16444. Pedagogy and Poetry Audio: DH Approaches to Teaching Recorded Poetry/Archives (Panel)
Cultural Studies and Media Studies / Interdisciplinary Humanities
Chair: Kenneth Sherwood (Indiana University of Pennsylvania)
The "Pedagogy and Poetry Audio" panel seeks to explore the implications of increased access to poetry audio which is provided by open, digital archives that allow the teaching of print texts alongside the phonotexts or recordings documenting situated, spoken-word performances. Contributions ranging from discussions of specific classroom practices (close-listening, creative remixing, etc.) to theorizations and contexualizations in terms of Ethnopoetics, Sound Studies, and Digital Humanities are welcome.
Please consider submitting an abstract for the proposed session below to be held at the NeMLA Convention in Baltimore, March 23-26, 2017.
The session aims to reimagine the fundamental pedagogical role of foreign language and culture courses in the college curriculum in the era of globalization. The interdisciplinary approach should be based on content to create opportunities to reflect on culture and cultural values essentially intrinsic in language and language learning.
The Journal of South Texas English Studies is now welcoming submissions for its Fall 2016 issue, themed “Journeys: Literal, Metaphorical or Imaginary.” EXTENDED Submission deadline: November 11, 2016. ‘Journey’ is a word that evokes images and feelings of freedom, escape, newness, experience, and curiosity. Within English studies, a journey may be literal, requiring movement across borders and spaces; figurative journeys often develop the inner dynamic of a character; and whimsical voyages, on the other hand, take place in the mind—the ultimate creative, uncharted territory.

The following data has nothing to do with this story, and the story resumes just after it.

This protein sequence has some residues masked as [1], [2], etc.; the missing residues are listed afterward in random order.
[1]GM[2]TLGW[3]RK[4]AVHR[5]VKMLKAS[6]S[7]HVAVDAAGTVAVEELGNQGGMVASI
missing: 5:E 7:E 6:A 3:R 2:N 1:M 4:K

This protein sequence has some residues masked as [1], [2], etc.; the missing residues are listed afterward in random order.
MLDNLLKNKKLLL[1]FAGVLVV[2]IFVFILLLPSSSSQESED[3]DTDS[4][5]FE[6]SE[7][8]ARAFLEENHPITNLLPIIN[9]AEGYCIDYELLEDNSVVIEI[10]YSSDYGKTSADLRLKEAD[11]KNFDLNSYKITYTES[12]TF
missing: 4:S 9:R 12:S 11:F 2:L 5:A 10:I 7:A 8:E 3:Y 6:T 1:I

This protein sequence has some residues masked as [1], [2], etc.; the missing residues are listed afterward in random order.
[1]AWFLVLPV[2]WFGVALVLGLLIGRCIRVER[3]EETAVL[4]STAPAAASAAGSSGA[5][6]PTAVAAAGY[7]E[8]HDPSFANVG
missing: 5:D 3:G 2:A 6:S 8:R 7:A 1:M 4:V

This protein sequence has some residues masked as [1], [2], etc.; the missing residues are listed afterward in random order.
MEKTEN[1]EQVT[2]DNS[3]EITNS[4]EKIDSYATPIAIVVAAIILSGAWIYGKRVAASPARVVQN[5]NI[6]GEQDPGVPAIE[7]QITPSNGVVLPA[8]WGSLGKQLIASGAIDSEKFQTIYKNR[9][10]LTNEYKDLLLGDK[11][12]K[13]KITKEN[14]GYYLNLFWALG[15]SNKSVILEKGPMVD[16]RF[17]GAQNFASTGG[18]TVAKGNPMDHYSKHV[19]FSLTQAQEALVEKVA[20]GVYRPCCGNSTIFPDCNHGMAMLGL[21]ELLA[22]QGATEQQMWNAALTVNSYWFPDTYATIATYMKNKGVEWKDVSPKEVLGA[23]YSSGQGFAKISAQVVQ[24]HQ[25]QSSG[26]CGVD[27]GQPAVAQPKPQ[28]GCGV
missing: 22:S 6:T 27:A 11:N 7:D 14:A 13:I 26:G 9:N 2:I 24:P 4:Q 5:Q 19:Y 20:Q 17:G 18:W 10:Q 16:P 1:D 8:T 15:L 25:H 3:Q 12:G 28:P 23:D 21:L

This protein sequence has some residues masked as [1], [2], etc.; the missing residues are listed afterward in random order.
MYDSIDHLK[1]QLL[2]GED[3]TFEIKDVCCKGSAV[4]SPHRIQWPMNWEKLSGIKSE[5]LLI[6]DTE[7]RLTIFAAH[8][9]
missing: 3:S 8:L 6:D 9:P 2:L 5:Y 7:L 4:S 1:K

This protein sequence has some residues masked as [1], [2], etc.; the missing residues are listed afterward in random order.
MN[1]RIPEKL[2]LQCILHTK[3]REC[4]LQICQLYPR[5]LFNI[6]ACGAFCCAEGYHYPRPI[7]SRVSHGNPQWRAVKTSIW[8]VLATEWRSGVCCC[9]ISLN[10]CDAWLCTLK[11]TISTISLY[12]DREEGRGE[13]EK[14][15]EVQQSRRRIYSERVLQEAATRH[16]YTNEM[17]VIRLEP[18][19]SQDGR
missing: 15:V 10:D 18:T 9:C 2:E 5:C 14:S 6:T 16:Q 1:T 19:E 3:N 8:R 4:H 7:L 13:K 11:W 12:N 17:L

Roundtable: “On Reading and Re-Reading Literature”
Northeast Modern Languages Association
23-26 March 2017
Richard Johnston, United States Air Force Academy
Submission deadline: Currently ongoing until full
Creative writing found a home in universities in the United States in the early part of the twentieth century and grew in popularity in the postwar era. Hundreds of creative writing programs now exist across the nation, both at the undergraduate and graduate levels, as writers earn any one of a number of degrees: BAs, BFAs, MAs, MFAs, and Ph.Ds.
Rhetorics of Scientific Objects
Application deadline: 1 October 2016 at: http://associationdatabase.com/aws/RSA/pt/sp/institute_application
Workshop to be held 25-27 May in Bloomington Indiana
John Lynch, University of Cincinnati
Lisa DeTora, Hofstra University
In light of recent scholarship on the cultural history of American creative writing programs, such as Mark McGurl's The Program Era: Postwar Fiction and the Rise of Creative Writing (2011) and Eric Bennett's Workshops of Empire: Stegner, Engle, and American Creative Writing during the Cold War (2015), we invite papers on postcolonial responses to creative writing as a globalized discipline. Perspectives from a wide variety of fields are welcome, including comparative literature, cultural studies, empire studies, new media, pedagogy, postcolonialism, and transnationalism.
CFP for panel at 2017 ASECS National Conference, March 30-April 2, Minneapolis
Call for papers for the Chaucer MetaPage session at the International Medieval Congress, Kalamazoo, in May 2017
Beyond the Portraits: Teaching Chaucer's Tales with Visuals.
For this session, we seek papers that explore the possibilities of using visual materials to teach the Canterbury Tales, going beyond the Ellesmere portraits and similar highly familiar resources. These resources could be online or off (e.g. photos, underexplored book illustrations, ephemera). The session will emphasize the pedagogical value of these materials.